However, Judge Kavanaugh proposed deleting that line, writing: “I am not sure that all legal scholars refer to Roe as the settled law of the land at the Supreme Court level since Court can always overrule its precedent, and three current Justices on the Court would do so.”

He was presumably referring to then-Justices William Rehnquist and Antonin Scalia, along with Justice Clarence Thomas, conservatives who had dissented in a 1992 case that reaffirmed Roe, Planned Parenthood v. Casey.

The court now has four conservative justices who may be willing to overturn Roe—Justices Thomas and John C. Roberts Jr., Samuel Alito and Neil Gorsuch — and if he is confirmed, Judge Kavanaugh could provide the decisive fifth vote.

Still, the Times noted, his email stops short of saying whether he personally believed that the abortion rights precedent should be considered a settled legal issue.

Democrats have complained about relying on the advice of Bush’s lawyer rather than the National Archives to decide what to provide to the Senate, as one part of a larger faceoff over how many documents from Kavanaugh’s stint in the Bush administration the Senate and public should be able to vet before his confirmation vote.

Other leaked materials provided to The Times included a document showing that in September 2001, after the terrorist attacks, Judge Kavanaugh engaged with a Justice Department lawyer about questions of warrantless surveillance—even before the Bush administration began its warrantless surveillance program.

And in yet another, Kavanaugh disparage Department of Transportation affirmative action regulations, writing: “The fundamental problem in this case is that these DOT regulations use a lot of legalisms and disguises to mask what is a naked racial set-aside,” he wrote, adding that he thought the court’s four conservative justices at the time would probably “realize as much in short order and rule accordingly.”

What’s more, on  September 6, other potentially compromising emails were released by Senator Cory Booker (D-New Jersey), who posted a series of emails about racial issues that included the affirmative action-related email obtained by The Times.

Meanwhile, In an ABC News/Washington Post poll released on Tuesday morning, Americans were split on Kavanaugh’s nomination to the U.S. Supreme Court— coming in at the the lowest support levels for a high court nominee in polling back to 1987. Thirty-eight percent of Americans say Kavanaugh should be confirmed, 39% not, with the rest undecided in this poll, produced for ABC by Langer Research Associates. Only two nominees have had weaker public support: Harriet Miers, who withdrew her nomination, in 2005; and Robert Bork, rejected by the Senate in 1987.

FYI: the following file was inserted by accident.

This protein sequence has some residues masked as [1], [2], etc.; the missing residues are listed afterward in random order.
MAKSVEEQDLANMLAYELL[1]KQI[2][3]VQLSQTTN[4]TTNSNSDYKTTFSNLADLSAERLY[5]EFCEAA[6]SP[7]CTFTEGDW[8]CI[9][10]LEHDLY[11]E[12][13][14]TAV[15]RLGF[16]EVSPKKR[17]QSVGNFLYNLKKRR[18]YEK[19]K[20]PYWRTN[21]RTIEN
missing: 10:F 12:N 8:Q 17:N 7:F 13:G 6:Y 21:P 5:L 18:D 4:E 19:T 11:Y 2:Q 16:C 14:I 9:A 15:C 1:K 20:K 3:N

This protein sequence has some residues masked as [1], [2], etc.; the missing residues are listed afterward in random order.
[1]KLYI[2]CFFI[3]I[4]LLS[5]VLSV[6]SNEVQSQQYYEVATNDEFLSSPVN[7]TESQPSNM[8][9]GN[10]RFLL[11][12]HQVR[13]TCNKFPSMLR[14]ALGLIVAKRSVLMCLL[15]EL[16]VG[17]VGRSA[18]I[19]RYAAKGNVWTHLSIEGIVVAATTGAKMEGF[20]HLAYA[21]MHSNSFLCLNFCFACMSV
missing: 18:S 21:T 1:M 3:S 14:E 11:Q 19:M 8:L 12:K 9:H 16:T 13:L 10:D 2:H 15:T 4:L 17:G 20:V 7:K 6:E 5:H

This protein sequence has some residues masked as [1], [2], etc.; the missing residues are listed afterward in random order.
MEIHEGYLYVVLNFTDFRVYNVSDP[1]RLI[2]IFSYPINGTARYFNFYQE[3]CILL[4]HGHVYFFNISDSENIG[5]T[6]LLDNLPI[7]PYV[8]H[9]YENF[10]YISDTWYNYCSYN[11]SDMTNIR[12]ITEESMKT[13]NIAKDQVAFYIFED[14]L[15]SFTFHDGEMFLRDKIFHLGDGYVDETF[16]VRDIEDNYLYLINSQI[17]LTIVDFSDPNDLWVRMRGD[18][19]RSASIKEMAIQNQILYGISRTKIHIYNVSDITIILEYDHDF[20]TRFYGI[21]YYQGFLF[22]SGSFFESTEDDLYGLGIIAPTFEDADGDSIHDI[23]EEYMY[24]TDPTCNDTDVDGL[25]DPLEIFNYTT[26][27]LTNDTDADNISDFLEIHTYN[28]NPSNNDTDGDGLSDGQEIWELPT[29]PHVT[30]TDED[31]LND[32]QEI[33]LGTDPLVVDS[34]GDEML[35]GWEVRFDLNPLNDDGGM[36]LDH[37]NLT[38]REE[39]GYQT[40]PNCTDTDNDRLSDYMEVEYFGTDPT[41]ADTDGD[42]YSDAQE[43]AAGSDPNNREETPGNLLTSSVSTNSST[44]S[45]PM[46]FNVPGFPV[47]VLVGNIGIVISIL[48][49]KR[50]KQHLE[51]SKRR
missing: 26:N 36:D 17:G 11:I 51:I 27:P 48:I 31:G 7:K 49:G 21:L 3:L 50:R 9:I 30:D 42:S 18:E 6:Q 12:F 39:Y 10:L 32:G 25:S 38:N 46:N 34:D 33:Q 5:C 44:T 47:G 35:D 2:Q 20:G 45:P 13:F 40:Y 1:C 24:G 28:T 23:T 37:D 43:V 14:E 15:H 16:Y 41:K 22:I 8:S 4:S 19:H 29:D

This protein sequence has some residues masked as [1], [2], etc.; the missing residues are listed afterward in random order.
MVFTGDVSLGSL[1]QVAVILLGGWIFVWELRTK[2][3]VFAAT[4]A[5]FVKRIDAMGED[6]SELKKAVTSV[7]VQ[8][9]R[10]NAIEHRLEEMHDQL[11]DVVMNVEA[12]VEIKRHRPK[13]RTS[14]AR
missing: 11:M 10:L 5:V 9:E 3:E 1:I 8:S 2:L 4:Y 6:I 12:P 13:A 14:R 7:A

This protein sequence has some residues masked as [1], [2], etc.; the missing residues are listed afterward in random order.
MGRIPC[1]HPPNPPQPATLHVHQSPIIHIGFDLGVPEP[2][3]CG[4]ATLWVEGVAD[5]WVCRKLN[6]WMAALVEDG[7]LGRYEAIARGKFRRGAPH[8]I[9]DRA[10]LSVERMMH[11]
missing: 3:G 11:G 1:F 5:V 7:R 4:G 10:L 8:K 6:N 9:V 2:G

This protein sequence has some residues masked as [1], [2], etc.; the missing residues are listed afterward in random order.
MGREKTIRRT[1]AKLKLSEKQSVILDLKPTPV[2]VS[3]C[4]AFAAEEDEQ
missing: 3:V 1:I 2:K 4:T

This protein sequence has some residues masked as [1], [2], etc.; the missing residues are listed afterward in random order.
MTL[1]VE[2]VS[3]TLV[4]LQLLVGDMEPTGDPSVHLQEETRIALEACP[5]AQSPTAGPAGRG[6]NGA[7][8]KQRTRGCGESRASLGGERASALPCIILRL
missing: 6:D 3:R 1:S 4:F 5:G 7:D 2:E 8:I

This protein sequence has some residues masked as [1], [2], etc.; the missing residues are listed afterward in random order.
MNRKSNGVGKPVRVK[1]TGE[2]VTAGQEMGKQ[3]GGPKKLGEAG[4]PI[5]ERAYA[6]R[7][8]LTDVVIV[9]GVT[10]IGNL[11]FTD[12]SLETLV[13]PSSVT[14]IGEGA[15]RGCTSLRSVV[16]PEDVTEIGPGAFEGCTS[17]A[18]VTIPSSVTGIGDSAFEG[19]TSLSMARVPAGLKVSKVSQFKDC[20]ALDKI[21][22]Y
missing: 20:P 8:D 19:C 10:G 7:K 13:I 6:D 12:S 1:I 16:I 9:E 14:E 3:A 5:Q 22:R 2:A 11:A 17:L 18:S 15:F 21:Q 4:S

Research contact: @charlie_savage

Views of abortion vary widely among U.S. religious groups

January 30, 2018

More than four decades after the U.S. Supreme Court’s decision on Roe v. Wade legalized abortion nationwide in 1973, most Americans (57%) still support the right of a woman to choose, according to a Pew Research Center survey released on January 22.

However, a substantial minority (40%) say abortion should be illegal in all or most cases—and within some U.S. denominations and religious groups, this figure is much higher.

Specifically, the majority of Jehovah’s Witnesses (75%) and Mormons (70%) say abortion should be illegal in all or most cases, according to findings of Pew’s 2014 Religious Landscape Study—a survey of more than 35,000 Americans in all 50 states.

The same holds true for members of some evangelical churches; including the Pentecostal denominations, Church of God (Cleveland, Tennessee) (77%) and Assemblies of God (71%), and America’s largest evangelical denomination, the Southern Baptist Convention (66%). Indeed, nearly twice as many evangelicals say they oppose legal abortion as support it (63% to 33%).

By comparison, only 35% of those who are part of the mainline Protestant tradition say abortion should be illegal in all or most cases, with 60% in support of keeping abortion legal. Members of the Episcopal Church (79%) and the United Church of Christ (72%) are especially likely to support legal abortion, while most members of the Presbyterian Church (U.S.A.) and the mainline Evangelical Lutheran Church in America (65%) also take this position.

Among those who wholeheartedly support choice? Unitarian Universalists (90%) and American Jews (83%) are much more supportive of legal abortion than the general population. And most people who have no religious affiliation – particularly atheists and agnostics (87% each) – also support abortion rights.

Research contact: info@pewresearch.org.